Tired of trying to figure out what breads in the grocery store are actually plant-based and oil-free and salt-free? It is time to make your own at home with our recipe for Whole Grain Bread! You can be confident that you are getting the maximum nutrition without the unwanted add-ins. Enjoy a slice for breakfast, or try it with our Un-Tuna, Eggless Salad, or BLTA sandwiches.
3 3/4 cups pastry flour, whole wheat
1 1/2 cups water, warm
2 tablespoons maple syrup
2 tablespoons rolled oats
2 tablespoons sunflower seeds, raw or dry roasted
1 tablespoon flaxseed
2 1/4 teaspoons yeast, fast-acting
In a large bowl, combine all ingredients except rolled oats and sunflower seeds and stir until incorporated (dough will be sticky). When too thick to stir, begin kneading by hand, adding additional flour until the dough no longer sticks to the sides of the bowl.
Transfer dough into second bowl. Cover and let rise for 2 hours at room temperature then 2 hours in the fridge.
Remove dough from fridge. Make a hole in the center and add sunflower seeds and oats. Sprinkle flour on the surface and knead until dough becomes elastic and seeds and oats have been incorporated.
Form into a loaf and place in a parchment-lined loaf pan. Cover loosely and let the dough raise 1 hour.
Preheat oven to 425°F and place a metal pan on the lowest oven rack.
Cut two or three 1/2-inch deep slashes into the top of the bread.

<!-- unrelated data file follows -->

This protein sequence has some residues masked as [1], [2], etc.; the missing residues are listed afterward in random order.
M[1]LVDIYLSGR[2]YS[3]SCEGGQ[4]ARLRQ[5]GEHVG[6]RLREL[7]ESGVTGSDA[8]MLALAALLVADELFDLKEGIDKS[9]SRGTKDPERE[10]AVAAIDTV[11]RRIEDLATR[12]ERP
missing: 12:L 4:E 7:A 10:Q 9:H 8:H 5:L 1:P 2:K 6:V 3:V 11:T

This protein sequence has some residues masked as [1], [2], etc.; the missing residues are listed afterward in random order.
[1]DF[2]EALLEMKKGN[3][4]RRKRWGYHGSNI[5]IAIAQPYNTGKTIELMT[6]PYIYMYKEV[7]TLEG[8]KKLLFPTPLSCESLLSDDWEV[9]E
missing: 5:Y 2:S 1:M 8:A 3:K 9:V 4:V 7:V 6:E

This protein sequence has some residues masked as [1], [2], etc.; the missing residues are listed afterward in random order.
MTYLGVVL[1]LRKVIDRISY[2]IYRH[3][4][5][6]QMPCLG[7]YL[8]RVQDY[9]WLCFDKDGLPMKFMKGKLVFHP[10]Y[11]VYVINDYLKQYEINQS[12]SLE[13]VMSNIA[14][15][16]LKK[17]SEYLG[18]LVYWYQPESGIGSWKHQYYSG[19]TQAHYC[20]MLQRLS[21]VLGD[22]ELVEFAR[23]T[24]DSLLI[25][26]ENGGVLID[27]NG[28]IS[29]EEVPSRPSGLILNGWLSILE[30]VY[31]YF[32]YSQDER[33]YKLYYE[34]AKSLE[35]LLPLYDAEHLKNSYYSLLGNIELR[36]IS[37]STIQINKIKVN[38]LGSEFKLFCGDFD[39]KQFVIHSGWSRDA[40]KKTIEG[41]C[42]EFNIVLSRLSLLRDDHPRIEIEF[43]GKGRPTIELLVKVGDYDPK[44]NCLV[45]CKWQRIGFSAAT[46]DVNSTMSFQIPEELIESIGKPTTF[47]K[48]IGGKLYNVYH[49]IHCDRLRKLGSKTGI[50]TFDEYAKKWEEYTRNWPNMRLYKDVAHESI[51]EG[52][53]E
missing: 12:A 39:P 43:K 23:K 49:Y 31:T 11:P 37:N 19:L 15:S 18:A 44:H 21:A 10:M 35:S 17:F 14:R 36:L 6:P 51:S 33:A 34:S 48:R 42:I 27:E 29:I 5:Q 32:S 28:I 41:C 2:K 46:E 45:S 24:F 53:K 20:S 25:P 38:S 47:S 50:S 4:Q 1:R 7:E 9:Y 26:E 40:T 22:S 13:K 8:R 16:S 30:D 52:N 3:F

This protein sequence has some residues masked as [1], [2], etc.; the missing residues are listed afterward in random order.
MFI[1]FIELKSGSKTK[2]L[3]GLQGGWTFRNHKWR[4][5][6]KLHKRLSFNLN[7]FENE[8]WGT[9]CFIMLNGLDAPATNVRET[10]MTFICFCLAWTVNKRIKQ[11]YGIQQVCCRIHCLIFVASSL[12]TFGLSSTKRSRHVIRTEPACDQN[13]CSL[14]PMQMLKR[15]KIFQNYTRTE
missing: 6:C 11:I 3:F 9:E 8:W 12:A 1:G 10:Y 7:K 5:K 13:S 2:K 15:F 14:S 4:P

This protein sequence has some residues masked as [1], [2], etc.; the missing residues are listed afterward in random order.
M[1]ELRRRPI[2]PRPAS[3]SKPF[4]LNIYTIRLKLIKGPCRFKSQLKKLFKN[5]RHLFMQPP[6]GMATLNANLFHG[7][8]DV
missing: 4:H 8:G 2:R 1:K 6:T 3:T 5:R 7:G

Place bread on upper oven rack, then quickly add 1 cup hot water to the metal pan underneath, then close oven door.
Bake 25-35 minutes, or until the dough has risen and is golden brown.
Remove from oven and cool 5 minutes in the pan before transferring to a cooling rack. Cool completely before slicing.
Rosane Oliveira, DVM, PhD
Rosane Oliveira, DVM, PhD is Founding Director of UC Davis Integrative Medicine and Adjunct Assistant Professor at the Department of Public Health Sciences at the School of Medicine at the University of California Davis. Blending a life-long passion for food and nutrition with over 20 years of scientific experience in genetic research, Dr. Oliveira is devoted to educating people about how food and lifestyle choices can affect genetic expression–i.e. how genes are turned on and off and either cause disease or promote health. She is a native of Rio de Janeiro, Brazil and has lived in the US since 2003.